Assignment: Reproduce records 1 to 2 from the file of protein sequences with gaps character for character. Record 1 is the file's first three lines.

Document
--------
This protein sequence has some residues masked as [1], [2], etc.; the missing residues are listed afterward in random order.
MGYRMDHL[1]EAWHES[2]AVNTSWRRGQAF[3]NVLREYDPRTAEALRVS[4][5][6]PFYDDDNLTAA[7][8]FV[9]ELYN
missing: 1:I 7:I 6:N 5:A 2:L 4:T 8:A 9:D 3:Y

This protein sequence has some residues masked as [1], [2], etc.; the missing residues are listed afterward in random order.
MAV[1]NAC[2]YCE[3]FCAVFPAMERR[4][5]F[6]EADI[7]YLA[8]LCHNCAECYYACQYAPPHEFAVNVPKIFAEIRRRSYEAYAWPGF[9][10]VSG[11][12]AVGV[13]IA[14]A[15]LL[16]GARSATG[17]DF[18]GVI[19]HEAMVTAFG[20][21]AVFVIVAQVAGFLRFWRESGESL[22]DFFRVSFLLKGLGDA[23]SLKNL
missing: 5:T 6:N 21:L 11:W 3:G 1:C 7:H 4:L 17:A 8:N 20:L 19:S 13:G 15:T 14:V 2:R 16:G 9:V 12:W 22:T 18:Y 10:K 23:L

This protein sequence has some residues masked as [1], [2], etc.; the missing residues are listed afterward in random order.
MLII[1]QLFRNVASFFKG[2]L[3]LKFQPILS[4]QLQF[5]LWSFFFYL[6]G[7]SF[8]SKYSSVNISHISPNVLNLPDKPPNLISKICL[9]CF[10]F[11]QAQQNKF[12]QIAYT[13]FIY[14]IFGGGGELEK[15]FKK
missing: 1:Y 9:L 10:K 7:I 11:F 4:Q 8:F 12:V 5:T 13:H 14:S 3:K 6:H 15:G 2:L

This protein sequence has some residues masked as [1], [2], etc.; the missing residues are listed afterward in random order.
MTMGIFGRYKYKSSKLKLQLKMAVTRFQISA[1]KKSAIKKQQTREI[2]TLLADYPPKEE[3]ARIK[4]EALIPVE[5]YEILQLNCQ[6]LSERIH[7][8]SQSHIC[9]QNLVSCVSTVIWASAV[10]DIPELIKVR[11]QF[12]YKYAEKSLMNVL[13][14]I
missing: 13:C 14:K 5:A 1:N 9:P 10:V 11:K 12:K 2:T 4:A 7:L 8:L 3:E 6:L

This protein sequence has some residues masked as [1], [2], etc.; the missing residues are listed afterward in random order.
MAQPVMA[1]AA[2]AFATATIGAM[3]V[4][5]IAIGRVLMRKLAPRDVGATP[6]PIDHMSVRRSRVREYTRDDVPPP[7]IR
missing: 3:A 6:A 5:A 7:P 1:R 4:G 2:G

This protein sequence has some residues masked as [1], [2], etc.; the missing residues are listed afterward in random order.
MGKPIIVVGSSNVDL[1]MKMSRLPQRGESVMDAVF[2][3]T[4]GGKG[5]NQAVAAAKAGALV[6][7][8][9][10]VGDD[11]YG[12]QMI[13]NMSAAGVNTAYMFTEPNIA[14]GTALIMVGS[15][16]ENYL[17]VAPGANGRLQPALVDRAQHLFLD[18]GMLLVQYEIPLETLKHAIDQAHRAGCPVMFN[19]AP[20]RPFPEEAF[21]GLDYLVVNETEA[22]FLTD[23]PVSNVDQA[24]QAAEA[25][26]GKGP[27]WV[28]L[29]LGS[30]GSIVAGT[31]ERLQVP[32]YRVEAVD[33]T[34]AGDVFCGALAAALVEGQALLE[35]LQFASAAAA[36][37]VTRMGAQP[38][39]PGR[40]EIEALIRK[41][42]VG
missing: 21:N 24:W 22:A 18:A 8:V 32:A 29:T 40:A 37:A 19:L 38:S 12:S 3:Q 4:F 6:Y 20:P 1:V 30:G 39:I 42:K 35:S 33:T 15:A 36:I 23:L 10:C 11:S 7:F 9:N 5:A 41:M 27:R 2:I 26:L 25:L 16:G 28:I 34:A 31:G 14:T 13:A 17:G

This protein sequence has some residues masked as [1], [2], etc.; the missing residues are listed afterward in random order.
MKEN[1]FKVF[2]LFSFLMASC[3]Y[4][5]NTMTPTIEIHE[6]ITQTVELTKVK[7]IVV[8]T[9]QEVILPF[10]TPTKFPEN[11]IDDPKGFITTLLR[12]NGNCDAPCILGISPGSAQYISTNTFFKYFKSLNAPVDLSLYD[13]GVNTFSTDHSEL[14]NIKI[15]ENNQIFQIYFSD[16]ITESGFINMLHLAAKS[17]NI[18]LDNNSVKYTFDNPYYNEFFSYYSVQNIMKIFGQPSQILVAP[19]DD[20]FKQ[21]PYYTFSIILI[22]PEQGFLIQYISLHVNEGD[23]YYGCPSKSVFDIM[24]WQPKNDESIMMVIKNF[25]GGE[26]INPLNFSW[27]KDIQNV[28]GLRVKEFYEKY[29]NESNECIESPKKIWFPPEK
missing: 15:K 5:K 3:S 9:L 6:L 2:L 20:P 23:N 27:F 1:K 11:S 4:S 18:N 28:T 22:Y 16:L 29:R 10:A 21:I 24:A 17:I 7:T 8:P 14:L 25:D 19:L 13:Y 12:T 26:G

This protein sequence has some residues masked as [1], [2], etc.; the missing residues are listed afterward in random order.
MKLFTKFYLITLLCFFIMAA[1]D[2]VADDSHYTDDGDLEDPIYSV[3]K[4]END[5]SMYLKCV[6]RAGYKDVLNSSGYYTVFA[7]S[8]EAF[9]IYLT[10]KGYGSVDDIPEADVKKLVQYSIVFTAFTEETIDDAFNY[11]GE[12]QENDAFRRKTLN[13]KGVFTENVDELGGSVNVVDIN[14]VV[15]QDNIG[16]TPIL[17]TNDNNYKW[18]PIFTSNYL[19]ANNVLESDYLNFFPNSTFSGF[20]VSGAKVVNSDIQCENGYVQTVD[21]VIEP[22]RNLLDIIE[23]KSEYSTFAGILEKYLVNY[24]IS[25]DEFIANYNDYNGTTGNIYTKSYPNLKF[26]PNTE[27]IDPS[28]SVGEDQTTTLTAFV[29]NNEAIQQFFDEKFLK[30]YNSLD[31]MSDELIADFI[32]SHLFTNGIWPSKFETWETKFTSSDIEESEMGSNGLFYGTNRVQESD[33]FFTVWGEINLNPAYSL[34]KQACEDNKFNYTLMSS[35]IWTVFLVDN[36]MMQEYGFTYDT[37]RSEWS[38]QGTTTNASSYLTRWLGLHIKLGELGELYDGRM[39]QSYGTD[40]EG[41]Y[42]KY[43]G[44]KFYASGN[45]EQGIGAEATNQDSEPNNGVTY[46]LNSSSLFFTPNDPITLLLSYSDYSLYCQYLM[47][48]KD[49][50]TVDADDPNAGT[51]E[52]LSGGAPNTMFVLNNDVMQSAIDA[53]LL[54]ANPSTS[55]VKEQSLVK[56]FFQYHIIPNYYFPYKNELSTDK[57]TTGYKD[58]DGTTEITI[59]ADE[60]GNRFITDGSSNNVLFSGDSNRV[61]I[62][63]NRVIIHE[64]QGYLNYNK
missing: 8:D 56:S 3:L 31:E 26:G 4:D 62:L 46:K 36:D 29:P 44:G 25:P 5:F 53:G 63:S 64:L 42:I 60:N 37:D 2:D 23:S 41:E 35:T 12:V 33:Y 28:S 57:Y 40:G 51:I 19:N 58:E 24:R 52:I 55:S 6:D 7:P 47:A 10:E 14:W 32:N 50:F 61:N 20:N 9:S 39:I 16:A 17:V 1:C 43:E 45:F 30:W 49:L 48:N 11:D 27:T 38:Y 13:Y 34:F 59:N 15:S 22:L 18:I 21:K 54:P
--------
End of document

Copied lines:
This protein sequence has some residues masked as [1], [2], etc.; the missing residues are listed afterward in random order.
MGYRMDHL[1]EAWHES[2]AVNTSWRRGQAF[3]NVLREYDPRTAEALRVS[4][5][6]PFYDDDNLTAA[7][8]FV[9]ELYN
missing: 1:I 7:I 6:N 5:A 2:L 4:T 8:A 9:D 3:Y

This protein sequence has some residues masked as [1], [2], etc.; the missing residues are listed afterward in random order.
MAV[1]NAC[2]YCE[3]FCAVFPAMERR[4][5]F[6]EADI[7]YLA[8]LCHNCAECYYACQYAPPHEFAVNVPKIFAEIRRRSYEAYAWPGF[9][10]VSG[11][12]AVGV[13]IA[14]A[15]LL[16]GARSATG[17]DF[18]GVI[19]HEAMVTAFG[20][21]AVFVIVAQVAGFLRFWRESGESL[22]DFFRVSFLLKGLGDA[23]SLKNL
missing: 5:T 6:N 21:L 11:W 3:G 1:C 7:H 4:L 17:A 8:N 20:L 19:S 13:G 15:T 14:V 2:R 16:G 9:V 12:W 22:T 18:Y 10:K 23:L